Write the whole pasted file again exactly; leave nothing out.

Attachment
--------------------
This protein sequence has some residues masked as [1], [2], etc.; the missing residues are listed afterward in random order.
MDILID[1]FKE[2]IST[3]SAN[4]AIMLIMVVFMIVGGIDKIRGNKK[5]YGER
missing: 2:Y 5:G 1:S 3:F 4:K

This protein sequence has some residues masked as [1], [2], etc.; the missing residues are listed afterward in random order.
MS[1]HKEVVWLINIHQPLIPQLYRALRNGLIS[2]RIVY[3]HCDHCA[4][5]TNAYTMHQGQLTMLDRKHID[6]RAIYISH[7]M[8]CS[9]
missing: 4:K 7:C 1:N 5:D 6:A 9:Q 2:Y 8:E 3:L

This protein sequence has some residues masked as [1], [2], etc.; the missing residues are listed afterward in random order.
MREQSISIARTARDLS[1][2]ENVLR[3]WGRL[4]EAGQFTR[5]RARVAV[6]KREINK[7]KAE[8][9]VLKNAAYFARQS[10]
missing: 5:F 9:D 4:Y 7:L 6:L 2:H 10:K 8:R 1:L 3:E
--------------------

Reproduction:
This protein sequence has some residues masked as [1], [2], etc.; the missing residues are listed afterward in random order.
MDILID[1]FKE[2]IST[3]SAN[4]AIMLIMVVFMIVGGIDKIRGNKK[5]YGER
missing: 2:Y 5:G 1:S 3:F 4:K

This protein sequence has some residues masked as [1], [2], etc.; the missing residues are listed afterward in random order.
MS[1]HKEVVWLINIHQPLIPQLYRALRNGLIS[2]RIVY[3]HCDHCA[4][5]TNAYTMHQGQLTMLDRKHID[6]RAIYISH[7]M[8]CS[9]
missing: 4:K 7:C 1:N 5:D 6:A 9:Q 2:Y 8:E 3:L

This protein sequence has some residues masked as [1], [2], etc.; the missing residues are listed afterward in random order.
MREQSISIARTARDLS[1][2]ENVLR[3]WGRL[4]EAGQFTR[5]RARVAV[6]KREINK[7]KAE[8][9]VLKNAAYFARQS[10]
missing: 5:F 9:D 4:Y 7:L 6:L 2:H 10:K 8:R 1:L 3:E